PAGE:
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GOP Rep. Charlie Dent will leave Congress within weeks

Bastiaan Slabbers/NurPhoto | TNS
Bastiaan Slabbers/NurPhoto | TNS
Rep. Charlie Dent (R-Pa.) at the "Congress of Tomorrow" Joint Republican Issues Conference, at the Loews Hotel in Philadelphia, Pa. on Jan. 25, 2017. Dent will leave office in May.
Mike DeBonis and David Weigel, Washington Post

Rep. Charlie Dent, Pennsylvania, a frequent critic of President Donald Trump and a leader of the GOP’s moderate bloc in the House, said Tuesday he will resign from Congress within weeks. His decision could set up a costly special election if the Democratic governor of Pennsylvania orders one.

Dent had already announced his retirement from Congress in September, citing personal reasons for the decision while also lamenting the marginalization of the “governing wing” of the Republican Party as the GOP has moved further to the right.

He said in a statement released Tuesday morning that he will leave “in the coming weeks.” He did not offer a reason for his decision to depart now rather than finish his term.

“Actively engaging in the legislative and political process presents challenges, and in so doing, I believe I have had a positive impact on people’s lives and made a difference in Congress,” he said. “I am especially proud of the work I have done to give voice to the sensible center in our country that is often overlooked or ignored. It is my intention to continue to aggressively advocate for responsible governance and pragmatic solutions in the coming years.”

Dent, 57, is a co-chairman of the Tuesday Group, made up of several dozen centrist House Republicans, and he is chairman of the House Appropriations subcommittee on military construction, veterans affairs and related agencies.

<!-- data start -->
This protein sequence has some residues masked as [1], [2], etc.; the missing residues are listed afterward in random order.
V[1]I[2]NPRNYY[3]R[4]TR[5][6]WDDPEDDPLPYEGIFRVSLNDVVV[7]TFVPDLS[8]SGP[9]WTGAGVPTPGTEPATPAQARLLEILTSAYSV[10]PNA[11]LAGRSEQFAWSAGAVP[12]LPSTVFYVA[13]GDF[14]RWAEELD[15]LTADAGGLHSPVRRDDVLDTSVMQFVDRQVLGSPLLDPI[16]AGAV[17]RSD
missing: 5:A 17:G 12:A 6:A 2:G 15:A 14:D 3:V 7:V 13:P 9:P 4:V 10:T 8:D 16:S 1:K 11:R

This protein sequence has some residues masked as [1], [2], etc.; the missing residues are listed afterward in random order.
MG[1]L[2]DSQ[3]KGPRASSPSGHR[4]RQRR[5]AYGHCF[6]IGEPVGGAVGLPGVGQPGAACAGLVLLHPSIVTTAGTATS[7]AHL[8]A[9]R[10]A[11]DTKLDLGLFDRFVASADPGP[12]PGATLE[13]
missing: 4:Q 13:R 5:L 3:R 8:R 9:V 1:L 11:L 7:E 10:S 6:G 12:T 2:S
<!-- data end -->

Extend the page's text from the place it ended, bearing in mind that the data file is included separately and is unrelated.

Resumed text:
His decision to resign in the coming weeks could set up a competitive and costly special election, depending on the wishes of Gov. Tom Wolf.

Pennsylvania election law requires the governor to issue a writ of election within 10 days of a vacancy, with an election to follow “not less than sixty days” later. Although the election could be held during “the next ensuing primary or municipal election,” Pennsylvania’s primary will be held May 15 — before any special election could be called. It is not clear whether Wolf would schedule an election so soon before the November midterm election will bring a full-term replacement for Dent.

A special election called before the Nov. 6 general election could force Republicans to spend millions to defend the seat. Democrat Conor Lamb won a March special election in Pennsylvania’s 18th Congressional District, which Trump had won by 20 points in 2016. Dent’s district is much more competitive for Democrats — it voted for Trump by eight points — and it is set to become even more competitive after a court-ordered redistricting. But a special election would fill the seat based on the existing lines.

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